How the Green Bay Packers can defeat the Falcons in NFC Championship

Oct 30, 2016; Atlanta, GA, USA; Green Bay Packers wide receiver <a rel=

Dan Quinn’s fiery Falcons stand between the Green Bay Packers and a place in the Super Bowl. Here’s how the Pack can beat them.

Eight consecutive wins got the Green Bay Packers here. One more will send them to the Super Bowl. Hard to believe if you’ve time-traveled here from October, a month when even the playoffs seemed nothing more than a dream.

Aaron Rodgers isn’t human, so it turns out. In arguably the best form of his career, Rodgers set his eyes on running the table and hasn’t looked back. The Packers will need all of his magic to take down the high-flying Falcons in their own house, just as they did six years ago.

The bad news? The Pack had no answer for Matty Ice and his supporting cast 12 weeks ago. The good? Atlanta couldn’t stop Green Bay either, an undermanned Packers at that. Jared Cook, Ty Montgomery and Randall Cobb all sat out that afternoon, although the status of Jordy Nelson and Davante Adams remains unclear ahead of this meeting.

What must the Packers do to make it nine wins on the bounce and return to the Super Bowl for the first time in over half a decade? Here’s three keys to beating Atlanta.

NFL: Green Bay Packers at Atlanta Falcons

Shut down Vic Beasley

Apparently Vic Beasley grew sick and tired of playing on a defense that couldn’t rush the passer. So he went and piled up 15.5 sacks to become the league’s sack champ. Incredibly, the rest of his team only added another 18.5 sacks, 4.5 of which were lost when Adrian Clayborn tore his biceps last week.

The Packers held Beasley to just one sack in the Week 8 meeting, and will need to replicate that success on Sunday. With Clayborn out, the option to double team Beasley becomes a little easier. That hasn’t always been Green Bay’s approach, however. Key to both David Bakhtiari and Bryan Bulaga’s tremendous seasons at the tackle spots has been how they’ve often been placed on an island and forced to win one-on-one.

Both tackles have the ability to swat away any of Beasley’s tricks and keep him off their quarterback, and the second-year man might need to prove he can provide consistent pressure before the Packers think about doubling up. Atlanta may look to rush Beasley inside, maybe going after young guard Lane Taylor. That could cause some issues.

No matter where Beasley lines up, he can’t be allowed to disrupt the quarterback’s timing as he often has this year. Easier said than done, but not a challenge too much for this offensive line.

Oct 30, 2016; Atlanta, GA, USA; Green Bay Packers quarterback Aaron Rodgers (12) reacts after scoring a two point conversion against the Atlanta Falcons during the fourth quarter at the Georgia Dome. The Falcons defeated the Packers 33-32. Mandatory Credit: Dale Zanine-USA TODAY Sports

Mandatory Credit: Dale Zanine-USA TODAY Sports

Build an early lead

As the Packers raced out to a 21-3 lead midway through the second quarter last week, one could be forgiven for thinking Arlington, Texas had become Blowout City. Sure, Dak Prescott and Ezekiel Elliott had other ideas, but the Cowboys’ late comeback was nothing to do with Green Bay’s electric start.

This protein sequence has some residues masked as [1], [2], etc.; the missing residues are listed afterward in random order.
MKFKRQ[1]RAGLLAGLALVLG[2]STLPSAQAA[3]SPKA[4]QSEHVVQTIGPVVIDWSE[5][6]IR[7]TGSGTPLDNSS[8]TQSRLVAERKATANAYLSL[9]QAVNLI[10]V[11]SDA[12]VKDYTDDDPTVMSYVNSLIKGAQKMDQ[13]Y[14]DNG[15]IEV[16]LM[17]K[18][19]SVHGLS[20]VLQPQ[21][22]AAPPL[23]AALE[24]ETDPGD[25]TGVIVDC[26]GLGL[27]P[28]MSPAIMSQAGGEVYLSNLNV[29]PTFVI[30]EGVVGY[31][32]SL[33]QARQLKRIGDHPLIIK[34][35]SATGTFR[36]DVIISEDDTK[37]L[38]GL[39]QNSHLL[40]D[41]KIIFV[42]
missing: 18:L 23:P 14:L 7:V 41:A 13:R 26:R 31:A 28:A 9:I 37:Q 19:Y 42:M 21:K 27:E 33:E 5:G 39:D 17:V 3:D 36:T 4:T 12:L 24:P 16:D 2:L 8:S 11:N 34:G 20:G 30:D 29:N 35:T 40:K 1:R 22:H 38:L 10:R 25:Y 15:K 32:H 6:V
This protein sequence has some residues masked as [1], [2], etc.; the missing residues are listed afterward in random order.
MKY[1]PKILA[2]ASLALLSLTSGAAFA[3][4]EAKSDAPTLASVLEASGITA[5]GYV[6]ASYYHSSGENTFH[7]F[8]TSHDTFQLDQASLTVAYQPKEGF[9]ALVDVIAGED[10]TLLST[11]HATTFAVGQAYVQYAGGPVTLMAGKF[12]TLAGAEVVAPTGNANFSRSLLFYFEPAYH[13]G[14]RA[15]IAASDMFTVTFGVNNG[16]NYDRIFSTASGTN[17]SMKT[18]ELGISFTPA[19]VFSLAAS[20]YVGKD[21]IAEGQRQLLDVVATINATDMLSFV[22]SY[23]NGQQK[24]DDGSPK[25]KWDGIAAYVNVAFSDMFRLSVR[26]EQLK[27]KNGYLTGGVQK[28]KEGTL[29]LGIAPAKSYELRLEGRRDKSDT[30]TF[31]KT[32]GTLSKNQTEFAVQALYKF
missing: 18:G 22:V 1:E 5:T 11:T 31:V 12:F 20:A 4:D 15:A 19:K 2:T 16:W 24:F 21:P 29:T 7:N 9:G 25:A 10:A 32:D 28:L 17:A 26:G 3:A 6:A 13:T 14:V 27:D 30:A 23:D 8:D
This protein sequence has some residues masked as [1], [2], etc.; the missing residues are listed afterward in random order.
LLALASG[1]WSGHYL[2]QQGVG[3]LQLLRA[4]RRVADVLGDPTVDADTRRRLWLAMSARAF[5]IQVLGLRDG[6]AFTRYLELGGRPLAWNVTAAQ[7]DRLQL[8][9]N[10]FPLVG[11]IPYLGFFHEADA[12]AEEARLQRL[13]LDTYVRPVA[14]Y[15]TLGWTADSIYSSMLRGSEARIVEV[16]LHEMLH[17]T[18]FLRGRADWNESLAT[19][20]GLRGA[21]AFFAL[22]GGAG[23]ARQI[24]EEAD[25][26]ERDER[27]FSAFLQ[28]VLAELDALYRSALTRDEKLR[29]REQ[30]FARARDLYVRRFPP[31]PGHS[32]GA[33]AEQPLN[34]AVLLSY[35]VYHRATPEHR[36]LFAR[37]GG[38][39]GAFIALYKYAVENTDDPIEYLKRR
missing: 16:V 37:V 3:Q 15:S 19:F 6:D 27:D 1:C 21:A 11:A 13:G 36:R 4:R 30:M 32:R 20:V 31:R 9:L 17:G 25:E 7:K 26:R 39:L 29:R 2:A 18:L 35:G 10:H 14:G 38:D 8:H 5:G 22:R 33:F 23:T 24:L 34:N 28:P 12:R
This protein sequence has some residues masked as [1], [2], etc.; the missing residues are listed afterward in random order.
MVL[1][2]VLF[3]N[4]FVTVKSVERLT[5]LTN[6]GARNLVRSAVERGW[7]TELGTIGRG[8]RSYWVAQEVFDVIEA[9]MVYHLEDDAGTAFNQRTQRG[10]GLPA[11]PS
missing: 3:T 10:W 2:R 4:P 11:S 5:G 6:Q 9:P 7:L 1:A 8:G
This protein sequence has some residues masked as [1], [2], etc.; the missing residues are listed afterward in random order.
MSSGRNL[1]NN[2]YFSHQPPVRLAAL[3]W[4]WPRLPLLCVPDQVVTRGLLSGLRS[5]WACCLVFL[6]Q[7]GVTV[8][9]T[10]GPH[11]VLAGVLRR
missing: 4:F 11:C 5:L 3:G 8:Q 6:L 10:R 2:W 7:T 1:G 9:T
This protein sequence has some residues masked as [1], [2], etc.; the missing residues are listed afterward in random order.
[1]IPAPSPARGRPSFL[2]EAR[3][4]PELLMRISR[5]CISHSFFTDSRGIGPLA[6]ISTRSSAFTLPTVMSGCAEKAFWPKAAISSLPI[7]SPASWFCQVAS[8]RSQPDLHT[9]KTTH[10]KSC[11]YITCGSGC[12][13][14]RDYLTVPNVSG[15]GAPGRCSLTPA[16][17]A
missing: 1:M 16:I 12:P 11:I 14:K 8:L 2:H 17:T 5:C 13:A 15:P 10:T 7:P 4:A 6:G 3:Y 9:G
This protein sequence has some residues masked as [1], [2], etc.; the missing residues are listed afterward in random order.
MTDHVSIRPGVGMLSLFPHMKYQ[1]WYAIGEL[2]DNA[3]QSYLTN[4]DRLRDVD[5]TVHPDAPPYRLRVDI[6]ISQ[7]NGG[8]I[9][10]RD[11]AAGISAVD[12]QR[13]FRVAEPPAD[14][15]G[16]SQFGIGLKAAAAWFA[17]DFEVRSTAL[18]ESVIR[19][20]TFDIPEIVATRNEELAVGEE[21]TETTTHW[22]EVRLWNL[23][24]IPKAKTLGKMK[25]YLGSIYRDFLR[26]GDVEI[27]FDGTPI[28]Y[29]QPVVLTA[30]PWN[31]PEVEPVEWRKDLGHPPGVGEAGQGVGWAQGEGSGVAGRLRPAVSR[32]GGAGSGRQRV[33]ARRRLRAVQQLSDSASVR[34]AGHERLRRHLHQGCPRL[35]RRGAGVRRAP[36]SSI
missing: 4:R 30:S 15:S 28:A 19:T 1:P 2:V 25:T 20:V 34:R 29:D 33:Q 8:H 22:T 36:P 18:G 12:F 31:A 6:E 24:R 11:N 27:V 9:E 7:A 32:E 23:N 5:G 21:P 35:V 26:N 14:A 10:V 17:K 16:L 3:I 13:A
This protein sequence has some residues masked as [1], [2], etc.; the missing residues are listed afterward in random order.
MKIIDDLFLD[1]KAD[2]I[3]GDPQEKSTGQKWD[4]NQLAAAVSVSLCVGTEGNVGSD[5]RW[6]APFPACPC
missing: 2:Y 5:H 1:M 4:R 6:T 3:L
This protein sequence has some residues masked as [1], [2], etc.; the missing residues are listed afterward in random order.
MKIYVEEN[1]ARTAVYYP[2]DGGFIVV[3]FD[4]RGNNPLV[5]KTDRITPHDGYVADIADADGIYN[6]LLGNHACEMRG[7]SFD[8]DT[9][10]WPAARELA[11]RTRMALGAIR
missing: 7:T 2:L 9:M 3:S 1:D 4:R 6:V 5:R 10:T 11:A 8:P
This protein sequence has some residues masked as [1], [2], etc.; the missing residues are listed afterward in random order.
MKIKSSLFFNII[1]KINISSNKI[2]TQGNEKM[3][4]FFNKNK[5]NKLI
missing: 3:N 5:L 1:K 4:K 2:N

To win in Dallas, a fast start wasn’t just hoped for, it was a requirement. The same is true inside the Georgia Dome on Sunday. That’s not to say the Packers need to open up an 18-point lead in the second quarter, but rather they can ill-afford to get behind early. Whereas the Cowboys like to wear you down before running you over in the fourth quarter, Atlanta can put you away before you can even say “Aaron Rodgers is the MVP, not Matt Ryan”.

By falling behind early, a trip to the Super Bowl would be placed in the right hand of Matt Ryan. You can’t allow his offense to dictate the tempo of the game, or offensive coordinator Kyle Shanahan will wear you down with his talented running backs before burning you deep on a play-action.

By getting ahead, the Packers force Ryan to sling the rock with regularity and go toe-to-toe with the two-time MVP. Maybe Atlanta favors a fast-paced, high-scoring affair like the one we saw in Week 8, but my guess is Shanahan won’t want Aaron Rodgers on the field for any great length of time.

If the Pack builds an early lead, it could neutralize Atlanta’s lethal run game and turn the Georgia Dome finale into an old fashioned shootout. And it would take another special performance from Ryan to keep pace with a red-hot Rodgers.

NFL: NFC Divisional-Green Bay Packers at Dallas Cowboys

Bend, don’t break

Watching Green Bay’s defense during the fourth quarter in Dallas last week, it’s questionable whether they would’ve been able to slow down a parked car.

Dom Capers’ unit was bent out of proportion, but when all the chips were down it didn’t break. The Packers needed a stop, and the defense did just enough to force a field goal and hand Aaron Rodgers the ball back with 30 seconds and two timeouts. The Packers made one more critical defensive play than they managed last year in Arizona, or in Seattle during a game we won’t discuss.

To say the Packers can stop the high-powered Falcons offense would be laughable. Atlanta has posted at least 33 points in each of its past five games, and only failed to hit the 30-point mark five times all year. Capers’ defense finished No. 31 against the pass in the regular season.

The idea of this Green Bay defense shutting Atlanta down isn’t even worth entertaining. Aaron Rodgers needs to carry his team to victory, but he needs just a little help from his defense. The old “bend, don’t break” mantra fits perfectly here. Despite surrendering 381.25 yards per game during the Pack’s impressive eight-game win streak, they’ve only allowed 19.5 points per game over that span. Yards, not points.

Bend, don’t break. Yeah, that’ll work.

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